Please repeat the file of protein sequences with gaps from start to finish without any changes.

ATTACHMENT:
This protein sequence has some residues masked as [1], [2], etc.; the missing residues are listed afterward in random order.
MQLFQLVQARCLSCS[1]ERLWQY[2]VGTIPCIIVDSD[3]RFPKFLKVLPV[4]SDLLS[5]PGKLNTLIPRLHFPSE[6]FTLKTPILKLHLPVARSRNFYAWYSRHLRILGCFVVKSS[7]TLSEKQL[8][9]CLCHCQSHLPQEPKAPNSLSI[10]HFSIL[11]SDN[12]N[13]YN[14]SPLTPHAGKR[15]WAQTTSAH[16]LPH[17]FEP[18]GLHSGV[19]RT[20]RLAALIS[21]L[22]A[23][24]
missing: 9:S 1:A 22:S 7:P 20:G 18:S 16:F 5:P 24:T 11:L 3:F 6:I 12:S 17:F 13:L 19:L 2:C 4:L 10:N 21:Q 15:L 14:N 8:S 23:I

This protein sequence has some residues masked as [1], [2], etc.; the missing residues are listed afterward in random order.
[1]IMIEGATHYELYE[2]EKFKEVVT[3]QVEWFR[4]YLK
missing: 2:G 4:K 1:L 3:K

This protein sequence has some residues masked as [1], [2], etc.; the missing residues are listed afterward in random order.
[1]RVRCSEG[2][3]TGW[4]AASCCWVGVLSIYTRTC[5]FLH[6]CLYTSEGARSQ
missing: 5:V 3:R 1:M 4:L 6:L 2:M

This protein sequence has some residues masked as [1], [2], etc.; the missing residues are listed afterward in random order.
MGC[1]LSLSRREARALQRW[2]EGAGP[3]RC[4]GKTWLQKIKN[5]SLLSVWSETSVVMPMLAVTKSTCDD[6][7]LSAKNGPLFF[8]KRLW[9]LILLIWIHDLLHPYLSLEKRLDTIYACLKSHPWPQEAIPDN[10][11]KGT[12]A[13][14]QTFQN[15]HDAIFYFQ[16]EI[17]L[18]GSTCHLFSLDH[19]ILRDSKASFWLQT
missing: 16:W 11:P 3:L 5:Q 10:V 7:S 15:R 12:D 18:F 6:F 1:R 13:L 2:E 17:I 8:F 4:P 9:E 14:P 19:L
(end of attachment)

This protein sequence has some residues masked as [1], [2], etc.; the missing residues are listed afterward in random order.
MQLFQLVQARCLSCS[1]ERLWQY[2]VGTIPCIIVDSD[3]RFPKFLKVLPV[4]SDLLS[5]PGKLNTLIPRLHFPSE[6]FTLKTPILKLHLPVARSRNFYAWYSRHLRILGCFVVKSS[7]TLSEKQL[8][9]CLCHCQSHLPQEPKAPNSLSI[10]HFSIL[11]SDN[12]N[13]YN[14]SPLTPHAGKR[15]WAQTTSAH[16]LPH[17]FEP[18]GLHSGV[19]RT[20]RLAALIS[21]L[22]A[23][24]
missing: 9:S 1:A 22:S 7:P 20:G 18:S 16:F 5:P 24:T 11:L 3:F 6:I 12:S 17:F 13:L 19:L 2:C 4:L 10:N 21:Q 15:L 14:N 8:S 23:I

This protein sequence has some residues masked as [1], [2], etc.; the missing residues are listed afterward in random order.
[1]IMIEGATHYELYE[2]EKFKEVVT[3]QVEWFR[4]YLK
missing: 2:G 4:K 1:L 3:K

This protein sequence has some residues masked as [1], [2], etc.; the missing residues are listed afterward in random order.
[1]RVRCSEG[2][3]TGW[4]AASCCWVGVLSIYTRTC[5]FLH[6]CLYTSEGARSQ
missing: 5:V 3:R 1:M 4:L 6:L 2:M

This protein sequence has some residues masked as [1], [2], etc.; the missing residues are listed afterward in random order.
MGC[1]LSLSRREARALQRW[2]EGAGP[3]RC[4]GKTWLQKIKN[5]SLLSVWSETSVVMPMLAVTKSTCDD[6][7]LSAKNGPLFF[8]KRLW[9]LILLIWIHDLLHPYLSLEKRLDTIYACLKSHPWPQEAIPDN[10][11]KGT[12]A[13][14]QTFQN[15]HDAIFYFQ[16]EI[17]L[18]GSTCHLFSLDH[19]ILRDSKASFWLQT
missing: 16:W 11:P 3:L 5:Q 10:V 7:S 15:R 12:D 18:F 6:F 1:R 13:L 2:E 17:I 8:F 4:P 9:E 14:P 19:L